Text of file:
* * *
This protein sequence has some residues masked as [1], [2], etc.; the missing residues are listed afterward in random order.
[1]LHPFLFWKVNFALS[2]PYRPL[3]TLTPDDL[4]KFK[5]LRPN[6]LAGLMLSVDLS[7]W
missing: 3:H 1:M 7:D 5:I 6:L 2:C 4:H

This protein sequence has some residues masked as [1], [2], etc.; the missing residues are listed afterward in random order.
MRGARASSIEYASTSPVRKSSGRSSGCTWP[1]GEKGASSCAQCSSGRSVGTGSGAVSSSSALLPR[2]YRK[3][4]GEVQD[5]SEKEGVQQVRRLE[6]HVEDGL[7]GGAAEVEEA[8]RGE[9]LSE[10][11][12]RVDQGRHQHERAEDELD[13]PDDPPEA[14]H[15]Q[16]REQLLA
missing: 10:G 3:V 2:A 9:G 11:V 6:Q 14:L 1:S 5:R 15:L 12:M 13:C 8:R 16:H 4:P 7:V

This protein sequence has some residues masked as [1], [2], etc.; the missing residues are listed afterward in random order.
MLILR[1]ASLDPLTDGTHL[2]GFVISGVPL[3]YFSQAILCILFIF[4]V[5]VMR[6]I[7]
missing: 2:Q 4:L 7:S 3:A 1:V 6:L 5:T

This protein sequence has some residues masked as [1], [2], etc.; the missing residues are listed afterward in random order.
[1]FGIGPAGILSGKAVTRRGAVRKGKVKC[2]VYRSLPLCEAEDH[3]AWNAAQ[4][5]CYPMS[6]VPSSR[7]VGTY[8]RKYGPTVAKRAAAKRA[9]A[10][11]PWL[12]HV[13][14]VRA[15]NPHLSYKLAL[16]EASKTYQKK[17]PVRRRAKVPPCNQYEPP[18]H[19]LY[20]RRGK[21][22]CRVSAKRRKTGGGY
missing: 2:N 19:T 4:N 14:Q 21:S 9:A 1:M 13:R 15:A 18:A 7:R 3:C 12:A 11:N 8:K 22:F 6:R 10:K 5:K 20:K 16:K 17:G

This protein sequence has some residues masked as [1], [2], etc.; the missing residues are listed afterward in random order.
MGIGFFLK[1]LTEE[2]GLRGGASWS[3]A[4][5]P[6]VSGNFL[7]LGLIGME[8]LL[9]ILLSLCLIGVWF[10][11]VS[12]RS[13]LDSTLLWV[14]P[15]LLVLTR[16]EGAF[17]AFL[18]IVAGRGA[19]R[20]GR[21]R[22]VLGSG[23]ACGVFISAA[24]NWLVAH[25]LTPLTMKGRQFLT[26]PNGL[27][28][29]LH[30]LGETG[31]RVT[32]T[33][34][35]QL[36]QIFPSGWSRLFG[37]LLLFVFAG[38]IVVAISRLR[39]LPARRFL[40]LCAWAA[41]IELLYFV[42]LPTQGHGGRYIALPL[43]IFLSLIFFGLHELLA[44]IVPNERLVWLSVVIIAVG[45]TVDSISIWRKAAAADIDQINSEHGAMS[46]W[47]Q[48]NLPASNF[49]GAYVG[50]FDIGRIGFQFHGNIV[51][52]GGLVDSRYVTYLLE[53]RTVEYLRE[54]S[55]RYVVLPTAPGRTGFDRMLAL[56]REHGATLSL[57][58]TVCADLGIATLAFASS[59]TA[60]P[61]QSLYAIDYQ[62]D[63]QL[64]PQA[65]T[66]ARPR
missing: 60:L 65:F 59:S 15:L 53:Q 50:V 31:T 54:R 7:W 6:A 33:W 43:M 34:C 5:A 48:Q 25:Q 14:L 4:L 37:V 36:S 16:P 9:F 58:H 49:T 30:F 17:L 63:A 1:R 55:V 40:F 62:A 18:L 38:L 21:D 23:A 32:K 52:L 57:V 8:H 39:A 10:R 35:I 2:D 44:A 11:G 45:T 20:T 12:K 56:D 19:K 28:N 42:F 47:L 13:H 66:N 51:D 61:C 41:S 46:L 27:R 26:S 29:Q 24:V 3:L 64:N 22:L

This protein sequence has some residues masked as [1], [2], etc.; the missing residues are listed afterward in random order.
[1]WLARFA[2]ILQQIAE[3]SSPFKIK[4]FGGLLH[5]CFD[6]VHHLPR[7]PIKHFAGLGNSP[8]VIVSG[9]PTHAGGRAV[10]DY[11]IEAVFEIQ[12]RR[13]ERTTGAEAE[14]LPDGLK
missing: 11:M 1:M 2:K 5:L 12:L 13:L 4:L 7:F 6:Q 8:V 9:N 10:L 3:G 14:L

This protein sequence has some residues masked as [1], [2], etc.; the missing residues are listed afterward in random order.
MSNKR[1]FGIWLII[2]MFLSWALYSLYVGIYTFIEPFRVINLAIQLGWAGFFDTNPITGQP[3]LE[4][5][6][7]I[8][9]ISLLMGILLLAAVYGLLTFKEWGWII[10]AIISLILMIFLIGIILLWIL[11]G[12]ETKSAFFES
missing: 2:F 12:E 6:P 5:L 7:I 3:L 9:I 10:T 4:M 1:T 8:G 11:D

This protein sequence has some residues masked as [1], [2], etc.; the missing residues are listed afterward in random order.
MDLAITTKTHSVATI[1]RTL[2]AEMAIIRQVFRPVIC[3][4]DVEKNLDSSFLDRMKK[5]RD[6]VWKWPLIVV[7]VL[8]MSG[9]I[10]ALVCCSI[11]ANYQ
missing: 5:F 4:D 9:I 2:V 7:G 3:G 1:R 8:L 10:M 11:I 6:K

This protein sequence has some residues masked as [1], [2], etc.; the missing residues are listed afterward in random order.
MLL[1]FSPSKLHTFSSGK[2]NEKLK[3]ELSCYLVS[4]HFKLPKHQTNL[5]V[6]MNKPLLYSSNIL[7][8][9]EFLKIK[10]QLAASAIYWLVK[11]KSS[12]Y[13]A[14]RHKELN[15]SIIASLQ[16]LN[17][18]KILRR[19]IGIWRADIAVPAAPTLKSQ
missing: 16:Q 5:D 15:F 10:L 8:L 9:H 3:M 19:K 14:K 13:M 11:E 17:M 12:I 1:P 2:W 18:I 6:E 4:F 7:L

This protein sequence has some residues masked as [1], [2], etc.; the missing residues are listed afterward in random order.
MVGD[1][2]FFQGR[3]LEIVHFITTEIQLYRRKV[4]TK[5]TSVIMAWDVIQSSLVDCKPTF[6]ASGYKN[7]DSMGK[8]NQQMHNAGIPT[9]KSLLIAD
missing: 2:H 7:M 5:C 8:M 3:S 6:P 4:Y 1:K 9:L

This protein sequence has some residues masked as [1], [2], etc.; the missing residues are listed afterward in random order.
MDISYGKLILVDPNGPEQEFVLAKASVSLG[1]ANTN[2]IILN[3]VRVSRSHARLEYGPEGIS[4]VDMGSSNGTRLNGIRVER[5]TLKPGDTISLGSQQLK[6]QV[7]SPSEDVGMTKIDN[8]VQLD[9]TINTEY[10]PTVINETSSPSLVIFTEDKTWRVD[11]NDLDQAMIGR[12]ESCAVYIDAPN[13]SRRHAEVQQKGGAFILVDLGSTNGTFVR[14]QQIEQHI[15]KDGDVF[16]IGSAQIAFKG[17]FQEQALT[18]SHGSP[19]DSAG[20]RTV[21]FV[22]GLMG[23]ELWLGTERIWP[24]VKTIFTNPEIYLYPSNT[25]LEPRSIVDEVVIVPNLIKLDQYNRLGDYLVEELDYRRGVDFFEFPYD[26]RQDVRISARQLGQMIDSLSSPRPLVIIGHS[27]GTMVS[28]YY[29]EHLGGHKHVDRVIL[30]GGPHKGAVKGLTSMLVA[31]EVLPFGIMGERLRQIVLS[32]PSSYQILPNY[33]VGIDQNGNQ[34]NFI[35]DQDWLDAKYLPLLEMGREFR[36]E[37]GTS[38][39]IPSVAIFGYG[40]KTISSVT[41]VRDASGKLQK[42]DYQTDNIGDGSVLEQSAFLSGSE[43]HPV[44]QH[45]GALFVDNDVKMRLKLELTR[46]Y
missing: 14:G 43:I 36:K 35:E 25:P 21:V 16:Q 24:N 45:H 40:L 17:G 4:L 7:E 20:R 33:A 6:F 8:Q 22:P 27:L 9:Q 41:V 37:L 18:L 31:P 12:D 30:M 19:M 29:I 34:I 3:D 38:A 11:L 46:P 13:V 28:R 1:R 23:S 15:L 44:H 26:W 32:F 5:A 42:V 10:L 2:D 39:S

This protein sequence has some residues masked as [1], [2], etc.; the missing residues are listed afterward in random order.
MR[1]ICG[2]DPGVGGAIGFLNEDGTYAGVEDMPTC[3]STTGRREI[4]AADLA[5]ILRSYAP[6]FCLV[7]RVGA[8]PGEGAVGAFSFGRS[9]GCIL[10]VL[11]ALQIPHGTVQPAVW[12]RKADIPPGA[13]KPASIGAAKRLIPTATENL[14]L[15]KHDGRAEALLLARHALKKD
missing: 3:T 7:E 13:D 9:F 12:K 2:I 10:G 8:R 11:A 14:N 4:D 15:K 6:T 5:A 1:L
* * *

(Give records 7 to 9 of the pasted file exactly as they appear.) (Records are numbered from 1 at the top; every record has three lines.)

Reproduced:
This protein sequence has some residues masked as [1], [2], etc.; the missing residues are listed afterward in random order.
MSNKR[1]FGIWLII[2]MFLSWALYSLYVGIYTFIEPFRVINLAIQLGWAGFFDTNPITGQP[3]LE[4][5][6][7]I[8][9]ISLLMGILLLAAVYGLLTFKEWGWII[10]AIISLILMIFLIGIILLWIL[11]G[12]ETKSAFFES
missing: 2:F 12:E 6:P 5:L 7:I 3:L 9:I 10:T 4:M 1:T 8:G 11:D

This protein sequence has some residues masked as [1], [2], etc.; the missing residues are listed afterward in random order.
MDLAITTKTHSVATI[1]RTL[2]AEMAIIRQVFRPVIC[3][4]DVEKNLDSSFLDRMKK[5]RD[6]VWKWPLIVV[7]VL[8]MSG[9]I[10]ALVCCSI[11]ANYQ
missing: 5:F 4:D 9:I 2:V 7:G 3:G 1:R 8:L 10:M 11:I 6:K

This protein sequence has some residues masked as [1], [2], etc.; the missing residues are listed afterward in random order.
MLL[1]FSPSKLHTFSSGK[2]NEKLK[3]ELSCYLVS[4]HFKLPKHQTNL[5]V[6]MNKPLLYSSNIL[7][8][9]EFLKIK[10]QLAASAIYWLVK[11]KSS[12]Y[13]A[14]RHKELN[15]SIIASLQ[16]LN[17][18]KILRR[19]IGIWRADIAVPAAPTLKSQ
missing: 16:Q 5:D 15:F 10:L 8:L 9:H 3:M 19:K 14:K 13:M 11:E 17:M 12:I 1:P 2:W 18:I 6:E 4:F 7:L